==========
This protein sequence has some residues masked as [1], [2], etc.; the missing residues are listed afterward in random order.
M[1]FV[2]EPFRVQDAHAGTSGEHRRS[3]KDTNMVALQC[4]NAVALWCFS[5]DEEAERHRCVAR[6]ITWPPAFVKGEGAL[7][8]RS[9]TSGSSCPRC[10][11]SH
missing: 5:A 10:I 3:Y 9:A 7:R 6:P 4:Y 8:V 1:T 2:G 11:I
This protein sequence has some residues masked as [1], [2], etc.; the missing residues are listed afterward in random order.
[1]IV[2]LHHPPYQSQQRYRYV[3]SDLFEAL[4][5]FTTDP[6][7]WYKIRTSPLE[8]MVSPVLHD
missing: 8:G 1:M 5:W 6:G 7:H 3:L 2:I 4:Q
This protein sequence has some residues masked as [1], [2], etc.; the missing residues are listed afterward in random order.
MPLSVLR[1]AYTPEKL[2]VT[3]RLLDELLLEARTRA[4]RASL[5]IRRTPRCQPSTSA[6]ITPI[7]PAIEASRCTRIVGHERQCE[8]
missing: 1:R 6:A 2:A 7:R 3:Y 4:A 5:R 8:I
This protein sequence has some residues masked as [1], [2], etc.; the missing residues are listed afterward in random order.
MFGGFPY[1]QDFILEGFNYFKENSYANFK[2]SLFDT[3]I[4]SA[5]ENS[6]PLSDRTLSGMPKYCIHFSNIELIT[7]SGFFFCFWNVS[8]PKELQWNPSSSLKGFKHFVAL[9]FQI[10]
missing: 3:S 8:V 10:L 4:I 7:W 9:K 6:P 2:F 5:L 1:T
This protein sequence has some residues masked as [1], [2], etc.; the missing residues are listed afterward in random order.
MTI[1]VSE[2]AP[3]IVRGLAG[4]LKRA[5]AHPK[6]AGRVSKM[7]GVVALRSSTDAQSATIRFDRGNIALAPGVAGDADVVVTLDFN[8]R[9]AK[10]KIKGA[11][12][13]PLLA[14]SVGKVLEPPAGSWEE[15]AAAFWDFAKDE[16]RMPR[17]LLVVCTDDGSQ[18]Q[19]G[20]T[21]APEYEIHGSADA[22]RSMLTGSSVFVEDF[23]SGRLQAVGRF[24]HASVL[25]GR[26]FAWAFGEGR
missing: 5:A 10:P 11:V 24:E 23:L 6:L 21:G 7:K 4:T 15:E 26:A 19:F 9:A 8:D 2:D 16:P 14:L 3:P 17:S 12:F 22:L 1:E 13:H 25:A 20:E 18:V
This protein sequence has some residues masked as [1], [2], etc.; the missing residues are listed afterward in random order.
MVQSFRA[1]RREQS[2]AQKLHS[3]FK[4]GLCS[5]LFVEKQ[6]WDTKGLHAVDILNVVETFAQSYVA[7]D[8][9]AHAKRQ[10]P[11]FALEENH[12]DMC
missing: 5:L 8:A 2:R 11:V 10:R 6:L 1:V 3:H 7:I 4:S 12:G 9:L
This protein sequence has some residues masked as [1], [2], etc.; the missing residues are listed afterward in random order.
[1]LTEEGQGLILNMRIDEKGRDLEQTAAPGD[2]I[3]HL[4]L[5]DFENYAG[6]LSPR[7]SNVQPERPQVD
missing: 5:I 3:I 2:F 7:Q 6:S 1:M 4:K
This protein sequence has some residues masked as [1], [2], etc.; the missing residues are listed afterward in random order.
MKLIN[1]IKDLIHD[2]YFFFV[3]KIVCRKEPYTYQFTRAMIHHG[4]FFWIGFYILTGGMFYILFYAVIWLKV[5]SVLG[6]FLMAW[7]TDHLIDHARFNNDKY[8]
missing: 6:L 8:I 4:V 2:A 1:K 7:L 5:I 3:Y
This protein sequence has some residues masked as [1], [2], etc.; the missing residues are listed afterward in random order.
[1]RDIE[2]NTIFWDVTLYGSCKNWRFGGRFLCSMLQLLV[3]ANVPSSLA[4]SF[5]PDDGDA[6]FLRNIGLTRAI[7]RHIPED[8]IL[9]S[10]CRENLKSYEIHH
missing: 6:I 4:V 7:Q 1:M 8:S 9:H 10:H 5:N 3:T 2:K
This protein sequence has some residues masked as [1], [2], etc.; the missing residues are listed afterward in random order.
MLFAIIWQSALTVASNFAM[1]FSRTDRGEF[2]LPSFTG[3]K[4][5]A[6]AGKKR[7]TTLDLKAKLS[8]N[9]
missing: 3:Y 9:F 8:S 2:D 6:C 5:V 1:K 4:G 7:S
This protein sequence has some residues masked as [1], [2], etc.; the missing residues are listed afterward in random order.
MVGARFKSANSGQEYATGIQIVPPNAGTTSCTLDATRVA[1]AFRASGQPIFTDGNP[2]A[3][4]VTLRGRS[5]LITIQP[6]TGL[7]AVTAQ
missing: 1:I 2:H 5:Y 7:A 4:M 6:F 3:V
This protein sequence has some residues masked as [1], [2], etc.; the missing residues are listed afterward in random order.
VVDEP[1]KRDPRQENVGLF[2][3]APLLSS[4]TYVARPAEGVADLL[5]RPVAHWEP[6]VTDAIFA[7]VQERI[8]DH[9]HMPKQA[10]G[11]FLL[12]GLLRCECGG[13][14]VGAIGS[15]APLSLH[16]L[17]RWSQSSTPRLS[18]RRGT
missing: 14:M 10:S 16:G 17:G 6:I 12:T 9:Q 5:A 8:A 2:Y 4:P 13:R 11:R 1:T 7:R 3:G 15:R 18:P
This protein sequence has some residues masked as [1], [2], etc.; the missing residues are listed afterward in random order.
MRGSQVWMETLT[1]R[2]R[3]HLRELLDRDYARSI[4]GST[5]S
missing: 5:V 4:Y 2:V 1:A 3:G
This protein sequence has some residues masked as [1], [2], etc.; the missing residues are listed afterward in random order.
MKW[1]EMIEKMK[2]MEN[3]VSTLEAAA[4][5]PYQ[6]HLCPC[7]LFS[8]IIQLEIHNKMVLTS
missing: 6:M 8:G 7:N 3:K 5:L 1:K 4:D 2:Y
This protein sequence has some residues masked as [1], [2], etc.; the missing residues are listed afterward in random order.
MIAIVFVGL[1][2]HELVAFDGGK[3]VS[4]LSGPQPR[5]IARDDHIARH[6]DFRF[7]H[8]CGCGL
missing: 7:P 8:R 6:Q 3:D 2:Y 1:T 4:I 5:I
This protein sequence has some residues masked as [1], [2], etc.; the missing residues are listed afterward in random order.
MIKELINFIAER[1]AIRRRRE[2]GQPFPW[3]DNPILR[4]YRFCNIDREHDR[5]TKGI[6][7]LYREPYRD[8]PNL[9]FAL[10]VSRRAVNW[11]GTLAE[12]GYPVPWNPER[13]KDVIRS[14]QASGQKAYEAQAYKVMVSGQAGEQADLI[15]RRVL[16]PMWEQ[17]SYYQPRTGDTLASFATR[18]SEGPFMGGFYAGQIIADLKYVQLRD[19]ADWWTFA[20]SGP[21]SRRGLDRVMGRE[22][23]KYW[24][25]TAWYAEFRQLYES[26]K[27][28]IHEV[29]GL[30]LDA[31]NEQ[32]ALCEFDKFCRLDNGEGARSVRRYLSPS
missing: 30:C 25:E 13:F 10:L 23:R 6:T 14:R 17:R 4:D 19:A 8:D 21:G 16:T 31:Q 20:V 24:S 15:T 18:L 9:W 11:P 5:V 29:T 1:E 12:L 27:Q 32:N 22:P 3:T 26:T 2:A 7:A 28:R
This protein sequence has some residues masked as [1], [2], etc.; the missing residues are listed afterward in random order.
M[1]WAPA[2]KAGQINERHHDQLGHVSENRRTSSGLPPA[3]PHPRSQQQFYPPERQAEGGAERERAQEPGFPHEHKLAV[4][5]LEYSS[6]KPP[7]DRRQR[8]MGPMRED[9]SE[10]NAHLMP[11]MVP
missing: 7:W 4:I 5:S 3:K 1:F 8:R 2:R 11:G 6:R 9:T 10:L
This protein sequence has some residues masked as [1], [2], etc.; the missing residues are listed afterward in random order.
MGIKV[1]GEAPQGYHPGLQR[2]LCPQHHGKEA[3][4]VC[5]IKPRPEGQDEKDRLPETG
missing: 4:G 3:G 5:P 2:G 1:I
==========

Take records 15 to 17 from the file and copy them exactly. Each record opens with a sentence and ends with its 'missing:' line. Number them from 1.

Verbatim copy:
This protein sequence has some residues masked as [1], [2], etc.; the missing residues are listed afterward in random order.
MIAIVFVGL[1][2]HELVAFDGGK[3]VS[4]LSGPQPR[5]IARDDHIARH[6]DFRF[7]H[8]CGCGL
missing: 7:P 8:R 6:Q 3:D 2:Y 1:T 4:I 5:I
This protein sequence has some residues masked as [1], [2], etc.; the missing residues are listed afterward in random order.
MIKELINFIAER[1]AIRRRRE[2]GQPFPW[3]DNPILR[4]YRFCNIDREHDR[5]TKGI[6][7]LYREPYRD[8]PNL[9]FAL[10]VSRRAVNW[11]GTLAE[12]GYPVPWNPER[13]KDVIRS[14]QASGQKAYEAQAYKVMVSGQAGEQADLI[15]RRVL[16]PMWEQ[17]SYYQPRTGDTLASFATR[18]SEGPFMGGFYAGQIIADLKYVQLRD[19]ADWWTFA[20]SGP[21]SRRGLDRVMGRE[22][23]KYW[24][25]TAWYAEFRQLYES[26]K[27][28]IHEV[29]GL[30]LDA[31]NEQ[32]ALCEFDKFCRLDNGEGARSVRRYLSPS
missing: 30:C 25:E 13:F 10:L 23:R 6:T 14:R 17:R 4:D 19:A 8:D 21:G 16:T 31:Q 20:V 24:S 15:T 18:L 9:W 11:P 5:V 29:T 1:E 12:L 27:Q 32:N 22:P 3:T 26:T 2:A 7:A 28:R
This protein sequence has some residues masked as [1], [2], etc.; the missing residues are listed afterward in random order.
M[1]WAPA[2]KAGQINERHHDQLGHVSENRRTSSGLPPA[3]PHPRSQQQFYPPERQAEGGAERERAQEPGFPHEHKLAV[4][5]LEYSS[6]KPP[7]DRRQR[8]MGPMRED[9]SE[10]NAHLMP[11]MVP
missing: 7:W 4:I 5:S 3:K 1:F 8:R 2:R 11:G 6:R 9:T 10:L